Adam Smith declared that the state has three great purposes first, that of protecting society from the violence or invasion of other independent societies second, that of protecting, as far as possible, every member of the society from the injustice or oppression of every other member of it, or the duty of establishing an exact administration of justice third, that of erecting and maintaining certain works and certain public institutions which it can never be for the interest of any individual or a small number of individuals to erect and maintain.
Among German writers, Holtzendorf held that the state has a triple end. The first is the development of national power. The state may preserve its existence and position against other states and its authority over all individuals and associations of individuals within itself. The second is the maintenance of individual liberty or that sphere of freedom that the state marks out for the individual and protects against encroachment on government or individual. The third is the promotion of the people’s social progress and civilization, which the state secures by educating and aiding its subjects.
Bluntschli believed that the state’s direct end consists of the development of the national strength and capacity and the perfecting of the national life. The indirect end consists of the maintenance of the freedom and security of the individual. He attached importance to the theory that the state’s aim should be the promotion of general welfare. Still, He pointed out that there is great disagreement about what constitutes the general welfare and that this aim might lead to arbitrary and despotic action on the pan of the state.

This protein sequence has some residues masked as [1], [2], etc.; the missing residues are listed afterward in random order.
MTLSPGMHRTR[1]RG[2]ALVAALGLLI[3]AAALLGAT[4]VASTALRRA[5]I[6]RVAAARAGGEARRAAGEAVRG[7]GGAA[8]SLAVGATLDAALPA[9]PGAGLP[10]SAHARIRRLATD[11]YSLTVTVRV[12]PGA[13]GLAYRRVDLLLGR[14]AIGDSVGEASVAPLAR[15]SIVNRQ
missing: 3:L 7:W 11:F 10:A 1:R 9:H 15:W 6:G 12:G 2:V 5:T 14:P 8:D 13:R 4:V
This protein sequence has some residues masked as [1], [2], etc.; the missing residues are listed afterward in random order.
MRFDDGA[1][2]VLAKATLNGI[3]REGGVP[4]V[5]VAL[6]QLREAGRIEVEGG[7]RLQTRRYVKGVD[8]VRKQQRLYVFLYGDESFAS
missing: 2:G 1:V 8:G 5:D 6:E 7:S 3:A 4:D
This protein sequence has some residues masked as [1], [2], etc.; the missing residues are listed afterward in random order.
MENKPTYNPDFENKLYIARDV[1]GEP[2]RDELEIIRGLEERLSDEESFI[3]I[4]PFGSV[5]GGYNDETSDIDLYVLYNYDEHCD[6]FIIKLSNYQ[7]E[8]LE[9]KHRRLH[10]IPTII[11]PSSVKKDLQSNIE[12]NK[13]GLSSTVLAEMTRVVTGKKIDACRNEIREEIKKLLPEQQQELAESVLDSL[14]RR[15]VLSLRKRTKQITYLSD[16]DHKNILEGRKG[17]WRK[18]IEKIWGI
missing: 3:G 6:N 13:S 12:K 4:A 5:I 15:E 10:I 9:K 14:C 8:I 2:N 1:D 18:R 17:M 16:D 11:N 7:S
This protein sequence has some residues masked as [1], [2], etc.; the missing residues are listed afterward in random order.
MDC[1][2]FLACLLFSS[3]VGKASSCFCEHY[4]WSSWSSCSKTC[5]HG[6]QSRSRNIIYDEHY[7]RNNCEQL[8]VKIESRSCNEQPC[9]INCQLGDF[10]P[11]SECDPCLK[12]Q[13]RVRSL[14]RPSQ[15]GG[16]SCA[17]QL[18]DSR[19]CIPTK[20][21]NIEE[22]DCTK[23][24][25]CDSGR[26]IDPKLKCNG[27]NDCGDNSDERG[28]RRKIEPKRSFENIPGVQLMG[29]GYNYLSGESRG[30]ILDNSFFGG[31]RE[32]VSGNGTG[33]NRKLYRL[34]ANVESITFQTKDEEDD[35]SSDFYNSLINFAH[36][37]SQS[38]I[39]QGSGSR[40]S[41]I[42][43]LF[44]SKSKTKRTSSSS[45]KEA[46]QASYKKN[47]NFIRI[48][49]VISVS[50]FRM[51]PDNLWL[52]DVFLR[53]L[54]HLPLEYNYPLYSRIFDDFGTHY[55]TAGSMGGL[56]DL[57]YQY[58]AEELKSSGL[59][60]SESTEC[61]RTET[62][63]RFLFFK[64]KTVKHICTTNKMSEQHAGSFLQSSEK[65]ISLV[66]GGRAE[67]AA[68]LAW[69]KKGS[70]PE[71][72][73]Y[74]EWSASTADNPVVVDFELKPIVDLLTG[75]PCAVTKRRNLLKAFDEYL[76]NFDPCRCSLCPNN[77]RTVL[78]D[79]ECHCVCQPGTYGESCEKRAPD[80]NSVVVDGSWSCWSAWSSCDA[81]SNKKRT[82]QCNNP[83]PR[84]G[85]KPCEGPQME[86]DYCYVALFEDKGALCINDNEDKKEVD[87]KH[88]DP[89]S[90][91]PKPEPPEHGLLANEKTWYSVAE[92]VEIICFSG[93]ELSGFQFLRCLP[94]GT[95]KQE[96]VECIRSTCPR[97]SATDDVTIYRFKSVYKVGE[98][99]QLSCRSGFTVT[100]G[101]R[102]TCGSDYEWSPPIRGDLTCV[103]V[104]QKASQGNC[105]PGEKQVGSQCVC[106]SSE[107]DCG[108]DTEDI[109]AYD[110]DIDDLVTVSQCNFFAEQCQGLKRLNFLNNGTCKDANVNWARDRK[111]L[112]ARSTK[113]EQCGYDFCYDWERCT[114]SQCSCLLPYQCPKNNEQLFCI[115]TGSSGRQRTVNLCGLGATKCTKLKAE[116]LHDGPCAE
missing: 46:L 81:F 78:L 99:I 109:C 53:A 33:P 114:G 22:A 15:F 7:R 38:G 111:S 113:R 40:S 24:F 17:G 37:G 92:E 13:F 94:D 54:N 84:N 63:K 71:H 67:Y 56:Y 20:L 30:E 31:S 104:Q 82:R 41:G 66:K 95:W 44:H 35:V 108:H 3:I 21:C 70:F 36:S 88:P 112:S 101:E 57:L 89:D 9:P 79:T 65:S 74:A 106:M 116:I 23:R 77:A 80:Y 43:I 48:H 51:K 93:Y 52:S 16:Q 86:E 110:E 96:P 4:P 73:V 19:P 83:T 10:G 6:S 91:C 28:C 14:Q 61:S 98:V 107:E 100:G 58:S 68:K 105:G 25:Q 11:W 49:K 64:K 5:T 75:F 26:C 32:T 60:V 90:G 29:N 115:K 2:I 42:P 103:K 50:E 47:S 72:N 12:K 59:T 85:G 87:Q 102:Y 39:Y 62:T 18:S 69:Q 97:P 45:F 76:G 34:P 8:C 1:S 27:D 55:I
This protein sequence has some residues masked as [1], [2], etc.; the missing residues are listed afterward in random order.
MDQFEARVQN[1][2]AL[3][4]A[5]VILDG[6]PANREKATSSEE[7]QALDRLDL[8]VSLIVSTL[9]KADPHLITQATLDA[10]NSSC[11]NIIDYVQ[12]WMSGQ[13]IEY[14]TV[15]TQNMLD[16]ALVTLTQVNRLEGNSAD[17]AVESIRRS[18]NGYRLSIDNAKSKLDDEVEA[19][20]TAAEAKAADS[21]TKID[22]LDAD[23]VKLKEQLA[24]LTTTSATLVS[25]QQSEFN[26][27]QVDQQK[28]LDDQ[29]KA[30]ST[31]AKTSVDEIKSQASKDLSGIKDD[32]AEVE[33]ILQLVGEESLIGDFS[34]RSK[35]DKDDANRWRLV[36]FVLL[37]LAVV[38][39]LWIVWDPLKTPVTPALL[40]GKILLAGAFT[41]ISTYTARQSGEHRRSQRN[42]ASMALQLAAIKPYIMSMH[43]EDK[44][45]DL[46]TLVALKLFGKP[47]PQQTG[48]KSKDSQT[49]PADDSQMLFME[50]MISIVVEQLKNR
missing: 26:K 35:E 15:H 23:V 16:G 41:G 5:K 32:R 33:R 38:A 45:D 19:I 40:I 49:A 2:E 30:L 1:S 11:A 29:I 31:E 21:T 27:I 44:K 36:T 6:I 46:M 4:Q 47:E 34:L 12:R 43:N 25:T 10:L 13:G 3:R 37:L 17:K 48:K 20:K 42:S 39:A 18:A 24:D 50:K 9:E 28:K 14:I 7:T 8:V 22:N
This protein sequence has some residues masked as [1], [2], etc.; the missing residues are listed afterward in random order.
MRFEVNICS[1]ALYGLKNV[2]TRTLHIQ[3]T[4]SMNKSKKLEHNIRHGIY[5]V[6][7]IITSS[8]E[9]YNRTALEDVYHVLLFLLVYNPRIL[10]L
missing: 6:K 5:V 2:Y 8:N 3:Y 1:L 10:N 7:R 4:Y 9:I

Many American writers have attempted a formulation of state ends. Burgess separated the proximate from the ultimate ends of the state, arranging them as primary, secondary, and ultimate purposes, each end becoming, in turn, a means or the accomplishment of the succeeding end. On this basis, the first, or proximate, end of the state establishes and adjusts government and liberty. The state must maintain peace and law, even if it crushes both individual freedom and national genius.
However, as soon as the disposition to obey the law and observe order is established, the state must mark out a sphere of individual liberty and must, from time to time, readjust the relation of government to liberty, widening the latter as civilization develops. The secondary aim, growing out of the first, is the perfection of nationality in the state and the development of the national genius. For this purpose national states, resting on natural geographic and ethnic foundations, are the best instruments.
The final aim is the perfecting of humanity, the civilization of the world. In a universal world state, human reason, perfectly developed, would attain universal control. The ends of the state, in historical order, would thus be first, the organization of government and liberty, to give the highest possible power to the government consistent with the highest possible freedom to the individual; to the end, secondly, that the national genius of the different states may be developed and perfected and made objective in customs, laws; and institutions from the standpoints furnished by which, finally, the world’s civilization may be surveyed upon all sides, mapped out, traversed, made known, and realized.